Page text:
In today’s modern age of thriving technology our children have the world at their fingertips 24 hours a day. There is no argument that technology has made massive inroads in allowing our children to have access to the world’s greatest research and social media, however, the downside of this technology is that our children are exposed to many potential online dangers that can devastate our younger generation.
Our young people can unfortunately be exposed to many risks that include; content exposure to material online that promotes values, activities or knowledge that may be harmful or distressing to children including; pornography, depictions of violence, hate-incitement and material promoting drug-taking, anorexia, smoking, suicide and other forms of self-harm.
There are also multiple other risks that involve invasion of privacy, loss of security, identity theft, legal and financial breeches.
Most of us have heard the terms “cyberbullying” and the online “grooming” aspect of solicitation.
Cyberbullying exposure is evident through the Internet, personal websites or blogs, email, or discussion groups as well as through message boards, online personal polling sites, chat services, instant messaging (IM), or social networking websites.
At the higher end of the scale is “grooming “by paedophiles and other coercive sexual behaviour. These contact requests attempt to engage our young people in sexual activities or sexual talk, or give personal sexual information that is unwanted or, whether wanted or not, made by an adult.
Interestingly, the language used by groomers to connect with children is more subtle and non-sexual than would be expected, as groomers try to develop an emotional bond with their victims to persuade rather than coerce them. The groomers are relatively truthful about their age; they do not try to hide the fact that they are adults.
We can best protect our young people through education. When you hand a child a mobile phone, tablet or give them access to a computer they need to know the safety rules and be sure to teach them how to behave online. Should they run into trouble, support them in working out how to deal with it, including where to find help.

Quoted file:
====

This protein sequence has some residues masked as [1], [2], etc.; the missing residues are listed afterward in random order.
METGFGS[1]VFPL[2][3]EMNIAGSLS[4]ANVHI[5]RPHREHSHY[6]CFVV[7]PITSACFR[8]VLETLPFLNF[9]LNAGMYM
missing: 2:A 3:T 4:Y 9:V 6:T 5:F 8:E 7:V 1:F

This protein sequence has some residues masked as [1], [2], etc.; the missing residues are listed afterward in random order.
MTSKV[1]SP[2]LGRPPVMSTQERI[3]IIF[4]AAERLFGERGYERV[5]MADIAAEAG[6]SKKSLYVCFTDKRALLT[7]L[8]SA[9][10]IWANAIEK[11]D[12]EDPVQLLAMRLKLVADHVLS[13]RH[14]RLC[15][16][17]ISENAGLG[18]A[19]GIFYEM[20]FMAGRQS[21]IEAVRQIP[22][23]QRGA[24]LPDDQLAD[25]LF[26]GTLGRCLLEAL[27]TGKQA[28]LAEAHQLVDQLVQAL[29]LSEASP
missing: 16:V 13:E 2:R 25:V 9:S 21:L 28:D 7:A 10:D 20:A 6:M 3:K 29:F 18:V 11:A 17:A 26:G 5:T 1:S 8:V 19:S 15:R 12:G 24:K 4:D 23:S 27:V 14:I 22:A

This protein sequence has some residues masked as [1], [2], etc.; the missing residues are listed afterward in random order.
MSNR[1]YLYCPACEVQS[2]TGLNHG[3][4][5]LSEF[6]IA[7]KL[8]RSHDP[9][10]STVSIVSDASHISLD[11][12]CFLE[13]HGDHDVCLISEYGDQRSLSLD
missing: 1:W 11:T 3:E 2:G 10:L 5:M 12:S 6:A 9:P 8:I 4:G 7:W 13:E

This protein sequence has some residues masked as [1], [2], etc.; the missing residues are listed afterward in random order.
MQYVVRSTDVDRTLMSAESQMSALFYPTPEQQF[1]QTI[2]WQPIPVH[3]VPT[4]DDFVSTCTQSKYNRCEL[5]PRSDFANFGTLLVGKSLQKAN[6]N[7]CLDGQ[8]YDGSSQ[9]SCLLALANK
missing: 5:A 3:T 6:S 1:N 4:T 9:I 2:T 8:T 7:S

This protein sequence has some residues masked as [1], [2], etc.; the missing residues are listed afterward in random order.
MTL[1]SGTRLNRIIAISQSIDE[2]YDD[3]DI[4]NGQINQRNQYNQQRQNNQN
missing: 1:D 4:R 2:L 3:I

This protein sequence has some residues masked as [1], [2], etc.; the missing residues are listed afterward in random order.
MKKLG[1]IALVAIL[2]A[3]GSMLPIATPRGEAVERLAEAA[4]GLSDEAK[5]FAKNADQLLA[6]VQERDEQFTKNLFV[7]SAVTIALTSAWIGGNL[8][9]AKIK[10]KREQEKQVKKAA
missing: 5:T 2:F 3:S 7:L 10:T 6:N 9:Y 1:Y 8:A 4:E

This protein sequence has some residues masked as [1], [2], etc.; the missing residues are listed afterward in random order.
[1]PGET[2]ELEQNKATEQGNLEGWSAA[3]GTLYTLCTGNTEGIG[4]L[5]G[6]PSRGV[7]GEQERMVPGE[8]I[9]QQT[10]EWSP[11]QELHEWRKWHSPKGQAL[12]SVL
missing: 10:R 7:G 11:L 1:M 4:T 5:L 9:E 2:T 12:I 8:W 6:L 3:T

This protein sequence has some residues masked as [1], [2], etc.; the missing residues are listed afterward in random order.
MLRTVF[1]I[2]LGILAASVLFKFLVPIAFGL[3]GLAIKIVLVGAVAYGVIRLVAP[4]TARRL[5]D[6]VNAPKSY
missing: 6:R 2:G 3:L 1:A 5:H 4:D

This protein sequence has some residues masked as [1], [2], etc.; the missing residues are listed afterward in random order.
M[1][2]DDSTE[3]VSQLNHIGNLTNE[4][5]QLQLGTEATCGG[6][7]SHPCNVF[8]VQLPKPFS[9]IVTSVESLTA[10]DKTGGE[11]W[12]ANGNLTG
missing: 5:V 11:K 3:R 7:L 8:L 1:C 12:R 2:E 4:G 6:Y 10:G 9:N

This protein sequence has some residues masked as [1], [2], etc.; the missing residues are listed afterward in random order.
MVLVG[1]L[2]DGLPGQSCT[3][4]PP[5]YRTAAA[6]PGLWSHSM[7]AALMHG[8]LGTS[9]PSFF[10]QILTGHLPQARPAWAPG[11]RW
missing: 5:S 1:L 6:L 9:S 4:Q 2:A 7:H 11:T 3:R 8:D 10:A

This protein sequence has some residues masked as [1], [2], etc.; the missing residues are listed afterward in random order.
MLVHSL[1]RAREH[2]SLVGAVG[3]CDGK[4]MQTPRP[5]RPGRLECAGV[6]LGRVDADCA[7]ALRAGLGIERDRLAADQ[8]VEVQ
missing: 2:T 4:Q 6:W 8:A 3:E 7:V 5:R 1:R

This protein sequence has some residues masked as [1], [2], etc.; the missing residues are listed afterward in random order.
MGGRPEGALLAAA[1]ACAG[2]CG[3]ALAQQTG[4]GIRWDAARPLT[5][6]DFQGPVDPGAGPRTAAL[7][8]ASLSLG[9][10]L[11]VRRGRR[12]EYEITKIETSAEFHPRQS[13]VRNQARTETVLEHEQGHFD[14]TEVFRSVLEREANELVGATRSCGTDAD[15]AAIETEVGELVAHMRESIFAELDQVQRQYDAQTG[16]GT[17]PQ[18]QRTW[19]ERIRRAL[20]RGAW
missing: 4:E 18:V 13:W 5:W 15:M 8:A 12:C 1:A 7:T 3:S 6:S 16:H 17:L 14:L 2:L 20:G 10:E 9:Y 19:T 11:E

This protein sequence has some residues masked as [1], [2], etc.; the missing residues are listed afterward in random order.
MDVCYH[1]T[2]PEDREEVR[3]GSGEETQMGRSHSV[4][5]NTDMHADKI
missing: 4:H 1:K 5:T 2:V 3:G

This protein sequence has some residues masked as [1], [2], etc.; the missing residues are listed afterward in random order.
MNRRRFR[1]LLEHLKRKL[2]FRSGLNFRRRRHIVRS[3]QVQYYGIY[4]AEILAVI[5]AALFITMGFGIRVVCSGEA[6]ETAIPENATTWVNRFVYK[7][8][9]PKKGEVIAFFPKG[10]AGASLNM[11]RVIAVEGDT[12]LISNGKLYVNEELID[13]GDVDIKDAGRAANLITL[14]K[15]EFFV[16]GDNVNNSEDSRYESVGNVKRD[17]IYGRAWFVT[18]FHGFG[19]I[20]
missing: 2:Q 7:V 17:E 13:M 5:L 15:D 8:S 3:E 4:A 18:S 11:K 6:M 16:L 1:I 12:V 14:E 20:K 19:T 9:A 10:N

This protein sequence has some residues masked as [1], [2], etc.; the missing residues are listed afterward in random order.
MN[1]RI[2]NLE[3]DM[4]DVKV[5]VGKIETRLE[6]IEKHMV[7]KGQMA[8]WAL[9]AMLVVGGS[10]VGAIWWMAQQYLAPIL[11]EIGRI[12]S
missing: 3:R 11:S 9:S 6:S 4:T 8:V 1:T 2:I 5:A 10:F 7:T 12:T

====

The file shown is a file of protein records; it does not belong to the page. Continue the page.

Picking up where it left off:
Besides normal parental supervision, it is important to also tell your kids that as a responsible parent you may review their online communications if you think there is reason for concern. There are also several ways parental controls can manage web connected devices in the home and keep children safe. These include the blocking of; sexually explicit sites, in app purchases, phone numbers and SMS messages. There is also parental monitor features and restriction of social chat platforms.
Tell your kids to keep their passwords safe and not share them with friends. Sharing passwords can compromise their control over their online identities and activities. Importantly, always encourage them to tell you immediately if they, or someone they know, are being cyberbullied.
There is certainly no doubt that the internet provides many valuable and engaging opportunities, but it can also expose our young people to offensive and illegal materials and online predators, we must do everything we can to protect them.
Beyondblue provides information and support to help everyone in Australia achieve their best possible mental health, whatever their age and wherever they live. They can be contacted on 1300 22 4636 or https://www.beyondblue.org.au/.
This article was originally published in The Examiner on Friday 5 May 2017
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